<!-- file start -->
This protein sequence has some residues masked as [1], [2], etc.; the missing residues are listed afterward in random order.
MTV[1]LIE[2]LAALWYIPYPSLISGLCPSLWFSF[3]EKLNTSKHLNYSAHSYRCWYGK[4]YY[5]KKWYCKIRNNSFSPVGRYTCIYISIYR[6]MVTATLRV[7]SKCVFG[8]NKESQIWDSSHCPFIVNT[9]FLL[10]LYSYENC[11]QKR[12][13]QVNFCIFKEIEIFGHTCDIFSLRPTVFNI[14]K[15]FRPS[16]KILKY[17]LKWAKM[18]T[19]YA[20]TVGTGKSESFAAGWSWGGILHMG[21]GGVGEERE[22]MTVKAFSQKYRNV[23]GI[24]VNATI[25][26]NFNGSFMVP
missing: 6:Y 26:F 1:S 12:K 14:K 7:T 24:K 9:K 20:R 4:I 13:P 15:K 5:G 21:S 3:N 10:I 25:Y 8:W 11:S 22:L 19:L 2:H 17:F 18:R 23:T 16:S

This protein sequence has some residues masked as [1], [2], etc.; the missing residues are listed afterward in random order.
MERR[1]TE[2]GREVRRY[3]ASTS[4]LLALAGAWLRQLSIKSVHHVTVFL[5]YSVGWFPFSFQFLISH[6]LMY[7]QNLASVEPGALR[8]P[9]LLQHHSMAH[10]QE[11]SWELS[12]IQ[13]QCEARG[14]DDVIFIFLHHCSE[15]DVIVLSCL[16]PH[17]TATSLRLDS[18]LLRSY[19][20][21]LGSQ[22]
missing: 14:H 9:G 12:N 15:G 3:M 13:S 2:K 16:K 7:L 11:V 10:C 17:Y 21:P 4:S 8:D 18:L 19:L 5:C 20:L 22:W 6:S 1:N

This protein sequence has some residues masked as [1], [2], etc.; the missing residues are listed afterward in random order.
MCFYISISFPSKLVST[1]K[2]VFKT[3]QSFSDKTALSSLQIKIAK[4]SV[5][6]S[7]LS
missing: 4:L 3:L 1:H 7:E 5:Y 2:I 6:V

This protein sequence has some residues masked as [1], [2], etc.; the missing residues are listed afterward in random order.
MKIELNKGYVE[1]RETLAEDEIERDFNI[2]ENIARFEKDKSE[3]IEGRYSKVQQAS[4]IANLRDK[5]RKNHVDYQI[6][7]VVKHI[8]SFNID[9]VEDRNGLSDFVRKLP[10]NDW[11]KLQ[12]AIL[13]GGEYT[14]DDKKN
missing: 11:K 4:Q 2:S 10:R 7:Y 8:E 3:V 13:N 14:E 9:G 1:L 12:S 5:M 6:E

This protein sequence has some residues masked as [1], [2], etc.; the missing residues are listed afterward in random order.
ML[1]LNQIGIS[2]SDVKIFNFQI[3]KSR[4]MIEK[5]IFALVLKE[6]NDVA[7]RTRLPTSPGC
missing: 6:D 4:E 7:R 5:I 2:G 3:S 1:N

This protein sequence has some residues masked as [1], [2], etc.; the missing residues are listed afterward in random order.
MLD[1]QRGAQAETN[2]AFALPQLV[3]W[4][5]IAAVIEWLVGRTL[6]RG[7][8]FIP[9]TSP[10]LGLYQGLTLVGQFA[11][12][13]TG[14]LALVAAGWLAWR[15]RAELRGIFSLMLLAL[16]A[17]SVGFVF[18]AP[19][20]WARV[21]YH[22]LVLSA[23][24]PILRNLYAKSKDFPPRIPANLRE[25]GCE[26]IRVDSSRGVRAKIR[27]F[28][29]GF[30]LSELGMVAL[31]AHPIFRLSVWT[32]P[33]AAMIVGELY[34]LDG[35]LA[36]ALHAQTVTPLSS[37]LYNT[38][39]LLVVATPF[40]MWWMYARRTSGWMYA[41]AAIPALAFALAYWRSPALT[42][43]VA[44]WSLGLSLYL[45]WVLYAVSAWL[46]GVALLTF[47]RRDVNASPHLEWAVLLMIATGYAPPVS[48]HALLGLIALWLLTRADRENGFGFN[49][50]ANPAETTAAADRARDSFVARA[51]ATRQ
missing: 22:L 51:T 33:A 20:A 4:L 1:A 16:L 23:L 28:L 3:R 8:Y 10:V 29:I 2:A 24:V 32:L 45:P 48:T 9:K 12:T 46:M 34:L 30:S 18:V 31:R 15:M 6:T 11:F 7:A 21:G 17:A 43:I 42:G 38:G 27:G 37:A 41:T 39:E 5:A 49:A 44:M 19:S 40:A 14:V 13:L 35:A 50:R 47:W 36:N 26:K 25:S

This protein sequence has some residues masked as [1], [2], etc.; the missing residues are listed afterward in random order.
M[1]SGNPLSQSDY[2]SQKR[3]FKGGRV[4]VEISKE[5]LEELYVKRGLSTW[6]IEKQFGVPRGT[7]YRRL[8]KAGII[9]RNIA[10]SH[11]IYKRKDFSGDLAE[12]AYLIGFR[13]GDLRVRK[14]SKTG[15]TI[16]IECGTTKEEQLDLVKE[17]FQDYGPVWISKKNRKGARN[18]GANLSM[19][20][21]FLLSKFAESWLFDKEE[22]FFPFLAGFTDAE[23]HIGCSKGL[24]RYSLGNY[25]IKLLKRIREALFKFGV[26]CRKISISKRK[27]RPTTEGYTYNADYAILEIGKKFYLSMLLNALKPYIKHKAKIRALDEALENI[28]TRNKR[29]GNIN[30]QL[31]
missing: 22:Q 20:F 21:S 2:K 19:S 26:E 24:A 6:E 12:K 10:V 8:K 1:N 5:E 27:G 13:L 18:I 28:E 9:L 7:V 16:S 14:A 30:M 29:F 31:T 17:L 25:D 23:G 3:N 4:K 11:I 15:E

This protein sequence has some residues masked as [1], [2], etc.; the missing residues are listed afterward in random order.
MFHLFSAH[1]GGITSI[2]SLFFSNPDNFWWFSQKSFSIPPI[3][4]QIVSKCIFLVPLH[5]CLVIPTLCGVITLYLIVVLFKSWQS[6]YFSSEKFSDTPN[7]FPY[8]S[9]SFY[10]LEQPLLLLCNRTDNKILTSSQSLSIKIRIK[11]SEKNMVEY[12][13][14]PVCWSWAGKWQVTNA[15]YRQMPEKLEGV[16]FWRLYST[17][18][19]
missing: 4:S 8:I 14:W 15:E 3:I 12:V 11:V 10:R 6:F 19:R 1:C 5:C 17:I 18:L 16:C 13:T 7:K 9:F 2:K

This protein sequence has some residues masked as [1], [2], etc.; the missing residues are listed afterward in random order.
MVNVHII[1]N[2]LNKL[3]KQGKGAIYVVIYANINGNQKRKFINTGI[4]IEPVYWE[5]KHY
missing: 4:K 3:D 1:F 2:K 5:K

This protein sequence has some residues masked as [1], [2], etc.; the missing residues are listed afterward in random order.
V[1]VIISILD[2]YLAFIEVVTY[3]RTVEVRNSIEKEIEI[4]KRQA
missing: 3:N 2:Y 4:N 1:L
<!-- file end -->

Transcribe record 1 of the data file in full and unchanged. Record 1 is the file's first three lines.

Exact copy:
This protein sequence has some residues masked as [1], [2], etc.; the missing residues are listed afterward in random order.
MTV[1]LIE[2]LAALWYIPYPSLISGLCPSLWFSF[3]EKLNTSKHLNYSAHSYRCWYGK[4]YY[5]KKWYCKIRNNSFSPVGRYTCIYISIYR[6]MVTATLRV[7]SKCVFG[8]NKESQIWDSSHCPFIVNT[9]FLL[10]LYSYENC[11]QKR[12][13]QVNFCIFKEIEIFGHTCDIFSLRPTVFNI[14]K[15]FRPS[16]KILKY[17]LKWAKM[18]T[19]YA[20]TVGTGKSESFAAGWSWGGILHMG[21]GGVGEERE[22]MTVKAFSQKYRNV[23]GI[24]VNATI[25][26]NFNGSFMVP
missing: 6:Y 26:F 1:S 12:K 14:K 7:T 24:K 9:K 20:R 4:I 13:P 15:K 5:G 21:S 3:N 10:I 25:Y 8:W 11:S 22:L 19:L 2:H 17:F 18:R 23:T 16:S